How Warren Buffett ended up with a sorry miss on Wells Fargo
Investment is largely about identifying companies with trustworthy and capable management.
But that is easier said than done, as we can tell from the scandal of Wells Fargo, the second largest listed company in the portfolio of billionaire investor Warren Buffett.
The US bank has been caught opening more than two million fake bank and credit card accounts for customers without their consent over the past five years in order to earn more fees.
Buffett’s investment flagship, Berkshire Hathaway, started to buy into the bank in 1989 and has been adding to its positions over the years.
At present, Berkshire owns about 10 percent (worth more than US$21 billion) of the bank and is its largest shareholder.
Buffett is known for his emphasis on a business’s so-called “moat”.
He likes businesses with a strong entry barrier so much so that even an idiot can run them. But in fact, he also cares a lot about the quality and integrity of a firm’s management.
Buffet does not take board seats in the companies he invests in, but he would make careful background checks of their management before making any heavy bet.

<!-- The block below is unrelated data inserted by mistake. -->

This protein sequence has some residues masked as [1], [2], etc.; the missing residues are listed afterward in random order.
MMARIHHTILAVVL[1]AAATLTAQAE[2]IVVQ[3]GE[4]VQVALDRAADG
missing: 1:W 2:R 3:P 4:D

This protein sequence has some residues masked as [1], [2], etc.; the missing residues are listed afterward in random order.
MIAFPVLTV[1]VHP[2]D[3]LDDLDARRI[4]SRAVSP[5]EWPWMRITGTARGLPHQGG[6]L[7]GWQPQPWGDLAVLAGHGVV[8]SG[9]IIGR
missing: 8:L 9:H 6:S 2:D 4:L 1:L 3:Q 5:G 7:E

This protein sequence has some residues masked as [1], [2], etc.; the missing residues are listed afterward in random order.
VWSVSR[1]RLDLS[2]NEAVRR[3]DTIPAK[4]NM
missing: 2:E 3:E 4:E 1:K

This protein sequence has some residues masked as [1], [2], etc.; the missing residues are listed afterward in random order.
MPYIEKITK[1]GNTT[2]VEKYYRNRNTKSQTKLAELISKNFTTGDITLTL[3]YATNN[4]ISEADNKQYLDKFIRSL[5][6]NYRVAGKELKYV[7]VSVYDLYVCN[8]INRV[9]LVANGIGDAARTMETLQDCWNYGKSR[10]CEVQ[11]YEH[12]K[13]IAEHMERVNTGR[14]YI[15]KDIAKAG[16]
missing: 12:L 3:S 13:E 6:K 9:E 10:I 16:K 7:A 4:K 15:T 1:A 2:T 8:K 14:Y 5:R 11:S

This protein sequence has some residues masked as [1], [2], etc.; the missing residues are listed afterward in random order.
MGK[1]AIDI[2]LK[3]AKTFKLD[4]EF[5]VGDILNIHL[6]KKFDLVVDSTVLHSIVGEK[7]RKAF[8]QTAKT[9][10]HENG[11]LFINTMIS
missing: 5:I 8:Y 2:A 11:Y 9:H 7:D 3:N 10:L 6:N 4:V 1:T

That’s one of the key reasons he has been delivering a stellar investment performance over the decades.
Former Wells Fargo chief executive John Stumpf and other top officials of the bank are reportedly very close to Buffett.
Ironically, Wells Fargo’s malpractices have been going on for years despite Buffett’s watch and repeated praise of the bank ‘s management.
Wells Fargo is now facing steep fines from US regulators.
Since the 2008 financial crisis, many banks have suffered huge losses from subprime loans.
The industry also has to cope with rising compliance costs as authorities require stringent implementation of customer relationship rules and anti-money laundering regulations.
However, Wells Fargo has bucked the industry trend and appears to be one of a kind.
Its share price had surged more than 50 percent by September since late 2008 and generated a whopping return above 100 percent including dividends.
The bank’s market value soared to US$250 billion by September, making it the world’s most valuable bank.
It has been widely believed that Wells Fargo stood out from the crowd because of its prudence, in ways like insisting not to sell products management doesn’t understand.
Sadly, the fake account incident revealed the dark side of Wells Fargo’s “success”.
Senior management reportedly learned about the fraud years ago but decided not to do anything about it for the sake of sustaining its robust earnings performance.